Regulations in regards to the Internet are non-existent. This calls for authorities to create legislations in regards to technological advance institutes may use to tackle new techniques that professional money launderers may utilise. 31 These anti-money laundering laws intrude very much into the private spheres of individuals. Uncalled for intrusion into people's lives can cause confliction in both the people and the Government. Privacy should allow one the ability or right to seclude himself or information of himself from others. Privacy is a basic necessity as well as a basic human right for every human being.
32 Domestically and in many other countries the action for invasion of privacy is possible to bring forth, under the guidance that it is needed to disclose information which may be in the public's best interest, but this itself conflicts with privacy. Innocent people are being subjected to the anti money laundering laws due to the reasons of suspicion, which can allow any individual to be a target. In response to this their privacy is violated. It is acceptable for state authorities to use powers of search and seizure to obtain evidence in regards to money laundering, notwithstanding Art.
8. This protects the right to private and family life, home and correspondence. It is also settled that Art. 8 does not prevent authorities from obtaining information under compulsory powers in non-criminal cases because that is also a justified interference with the right to privacy. The Court of Appeal has followed this approach in R v Special Commissioner of Income Tax33, with regard to correspondence protected by legal professional privilege. 34 The government can be viewed in restricting individuals and their lives via different means of policies.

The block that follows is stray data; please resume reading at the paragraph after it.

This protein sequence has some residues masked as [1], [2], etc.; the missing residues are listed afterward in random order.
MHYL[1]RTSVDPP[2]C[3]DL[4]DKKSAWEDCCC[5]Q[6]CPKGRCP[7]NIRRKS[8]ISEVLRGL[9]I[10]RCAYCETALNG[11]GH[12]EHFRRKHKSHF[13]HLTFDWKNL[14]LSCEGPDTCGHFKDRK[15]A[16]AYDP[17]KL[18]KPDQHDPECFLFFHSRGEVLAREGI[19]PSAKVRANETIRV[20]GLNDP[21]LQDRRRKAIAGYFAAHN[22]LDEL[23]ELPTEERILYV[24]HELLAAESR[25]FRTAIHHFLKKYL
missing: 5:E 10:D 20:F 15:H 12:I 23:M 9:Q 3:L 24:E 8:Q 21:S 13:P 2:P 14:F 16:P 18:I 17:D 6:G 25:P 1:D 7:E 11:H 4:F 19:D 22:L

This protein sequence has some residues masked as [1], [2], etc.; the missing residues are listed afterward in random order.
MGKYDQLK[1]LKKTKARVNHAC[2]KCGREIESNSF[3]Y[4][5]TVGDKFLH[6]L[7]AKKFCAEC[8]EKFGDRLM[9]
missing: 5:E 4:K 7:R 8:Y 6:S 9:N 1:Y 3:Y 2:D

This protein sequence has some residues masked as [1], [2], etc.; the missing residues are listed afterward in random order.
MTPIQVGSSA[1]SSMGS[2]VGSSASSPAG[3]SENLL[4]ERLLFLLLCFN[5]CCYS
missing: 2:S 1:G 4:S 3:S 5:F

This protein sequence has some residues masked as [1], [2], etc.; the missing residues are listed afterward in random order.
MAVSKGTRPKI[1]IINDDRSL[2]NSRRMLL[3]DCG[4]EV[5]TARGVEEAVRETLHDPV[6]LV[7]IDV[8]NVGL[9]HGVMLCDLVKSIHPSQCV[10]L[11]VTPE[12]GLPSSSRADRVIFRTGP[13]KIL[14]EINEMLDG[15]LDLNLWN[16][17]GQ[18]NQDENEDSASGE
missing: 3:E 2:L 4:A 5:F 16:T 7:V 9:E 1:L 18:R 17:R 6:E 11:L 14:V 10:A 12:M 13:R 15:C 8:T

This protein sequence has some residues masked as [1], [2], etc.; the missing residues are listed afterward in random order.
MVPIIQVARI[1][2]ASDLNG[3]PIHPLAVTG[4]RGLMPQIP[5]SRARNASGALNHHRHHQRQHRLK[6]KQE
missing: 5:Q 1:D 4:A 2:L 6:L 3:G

Although the government may seem to ensure it's reducing the need of any more interference in people's lives, in reality its methods of doing so have lead to further intrusion in the enforcement of laws and regulations that conflict with the freedom of individuals. In respect of the Human Rights Act the government should tend in allowing the people to make their own choices and this should be done more in assurance that this is recognised as the individual's privilege. Abiding by the law should not mean that privacy is sacrificed.
This notion brings about a feeling of privacy at the cost of privacy. Yet in disregard of whether privacy of the individual is right in prevailing over the individual's safety is another view point to consider. The main point in tackling money laundering is on the ideals of keeping a watch over business in the sense of on-monitoring and record keeping. And therefore intrusion is needed. In reality the government's intrusion into private sphere already exists in regards to information concerning any personal information such as date of birth, education, earnings, etc.
The need for information is heavily due to the increase in terrorist threat that are occurring in this modern day and age and the need for this certain information would be relevant for the welfare of the state. Such cases as when false identification is used for money laundering purposes, the need for intrusion is beneficial as it well assist in countering against money laundering crimes. The common belief that an individual might think that the people should have a right to act according to their own free will and due to this privacy is an important factor.
In not intruding the people are free to act accordingly and with this free will society as we know today would not exist resulting to the way of life from which we have successfully evolved from. With this is the need for government ruling. And the advances in time have lead to further need for rules to govern over society. Whether or not the intrusion into the private life of an individual is not easy task to tackle and has a double-edge sword effect. In a nutshell the need for intrusion depends on what is valued more, one's privacy or well-being.